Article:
Tanzania study reopens debate on targeting mosquito larvae to control malaria
Targeting mosquito larval populations may be an effective intervention to help control malaria in urban situations, a study published today suggests. The research, conducted in Dar es Salaam, the largest city in Tanzania, has re-opened the debate on whether malaria can be controlled with larvicides, insecticides which kill mosquitoes in their water-borne larval stages of development.
Malaria is one of the world's deadliest diseases, killing over one million people each year, mainly young children in Africa. It is caused by the malaria parasite, which is transmitted through the bites of mosquitoes.
Governments and NGOs worldwide are making a concerted effort to tackle malaria and a number of interventions exist to control its spread, including the use of insecticide-treated bed nets (ITNs), sprays and repellents. However, most interventions target adult mosquitoes, which can carry the parasite. Larvicides were used in the early twentieth century, but the successful introduction of the pesticide DDT to kill adult mosquitoes meant that larvicides fell out of favour.
Nowadays, larvicides are available which kill only mosquito larvae and are biological in nature, environmentally friendly and are safe to apply even to drinking water. These products have been used for decades in mosquito programmes all across the northern hemisphere but the major question mark which had limited their use for malaria prevention was whether their implementation could be sustainable and cost-effective in the poorest countries of Africa.
Tanzania has emphasised the widespread use of ITNs as its highest priority for controlling malaria, but recent observations suggest that in urban areas such as Dar es Salaam, mosquitoes tend to bite outdoors, making the nets slightly less effective as a control strategy than in rural areas.
In 2003, the Dar es Salaam City Council established a new Urban Malaria Control Programme which spent 3 years developing new, sustainable and affordable systems for applying microbial larvicides by mobilizing community-based teams of operators. In a pilot study to evaluate this approach, three wards of the city, covering an area of 17km2 and 128,000 inhabitants, were treated with the microbial larvicide Bacillus thuringiensis var. israelensis (Bti) over a one year period.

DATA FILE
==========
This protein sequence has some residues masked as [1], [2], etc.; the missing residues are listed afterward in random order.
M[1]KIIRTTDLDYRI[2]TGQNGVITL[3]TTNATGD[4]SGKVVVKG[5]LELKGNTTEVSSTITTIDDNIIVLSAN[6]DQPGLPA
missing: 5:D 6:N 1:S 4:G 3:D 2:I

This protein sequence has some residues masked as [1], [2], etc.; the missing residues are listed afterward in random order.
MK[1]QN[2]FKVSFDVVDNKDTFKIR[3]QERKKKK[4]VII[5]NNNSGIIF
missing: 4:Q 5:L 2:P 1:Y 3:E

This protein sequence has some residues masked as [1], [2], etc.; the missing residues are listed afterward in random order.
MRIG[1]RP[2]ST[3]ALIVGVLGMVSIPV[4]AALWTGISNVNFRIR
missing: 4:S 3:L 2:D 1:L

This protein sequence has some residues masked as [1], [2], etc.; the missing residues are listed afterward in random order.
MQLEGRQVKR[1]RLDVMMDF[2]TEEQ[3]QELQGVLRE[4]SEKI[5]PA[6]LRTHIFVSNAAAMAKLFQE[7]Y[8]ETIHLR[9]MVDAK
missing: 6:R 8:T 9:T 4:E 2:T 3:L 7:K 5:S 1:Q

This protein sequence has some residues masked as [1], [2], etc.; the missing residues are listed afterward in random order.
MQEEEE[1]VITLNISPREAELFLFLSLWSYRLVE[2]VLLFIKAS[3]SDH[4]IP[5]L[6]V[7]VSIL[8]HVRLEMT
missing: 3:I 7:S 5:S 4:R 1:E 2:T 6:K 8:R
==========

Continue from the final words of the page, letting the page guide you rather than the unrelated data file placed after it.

In a study published today in the open access journal PLoS One, an implementation team of almost 300 community-based staff led by Ms Khadija Kannady from the Dar es Salaam City Council, and a supporting team of researchers led by Wellcome Trust Research Career Development Fellow Dr Gerry Killeen, have shown that the use of larvicides to complement existing interventions appears to have had a dramatic effect in reducing malaria risk in the pilot areas.
"Malaria control programmes have traditionally focused on rural areas, where the disease is more prevalent," says Dr Killeen, from the Liverpool School of Tropical Medicine, who is based at the Ifakara Health Institute in Tanzania. "However, it's becoming clear that malaria also poses a problem in towns or cities, where we expect that over half the African population will live by 2030. In fact, it is likely that malaria is easier to control and even eliminate in these areas."
Dr Killeen and his colleagues from the Ifakara Health Institute in Tanzania, as well as Durham University, Harvard University, Swiss Tropical Institute and the Liverpool School of Tropical Medicine, found that the pilot programme achieved a 72% reduction in the prevalence of malaria infection among young children in Dar es Salaam. This dramatic reduction also proved to be highly cost-effective: an annual cost of less than US$1 per person protected, compared to US$2 per year of use of an ITN, typically by more than one person.
The study supports ongoing research in the densely populated rural highlands of western Kenya, which have also shown the effectiveness of using larvicide application as a malaria prevention measure. However, the researchers stress that larvicide is not intended to replace ITNs and other interventions, but rather should be a complementary approach.
"There is no evidence that using larvicide is a substitute for the current front-line interventions," says lead author Dr Yvonne Geissbühler from the Swiss Tropical Institute, Switzerland. "ITNs and indoor residual spraying are, and should remain, the highest priority, but using larvicide may offer a supplementary means to control or even eliminate malaria."
The programme in Dar es Salaam has already been extended to protect over 600,000 people, with lessons learned during this pilot study being translated into major improvements in the delivery system to reduce costs and improve performance. Furthermore, expansion to eventually cover the entire city is being considered at the stakeholders meeting of the US President's Malaria Initiative held in Tanzania this week and the National Malaria Control Programme has now set itself the target of setting up such programmes in five cities by 2013.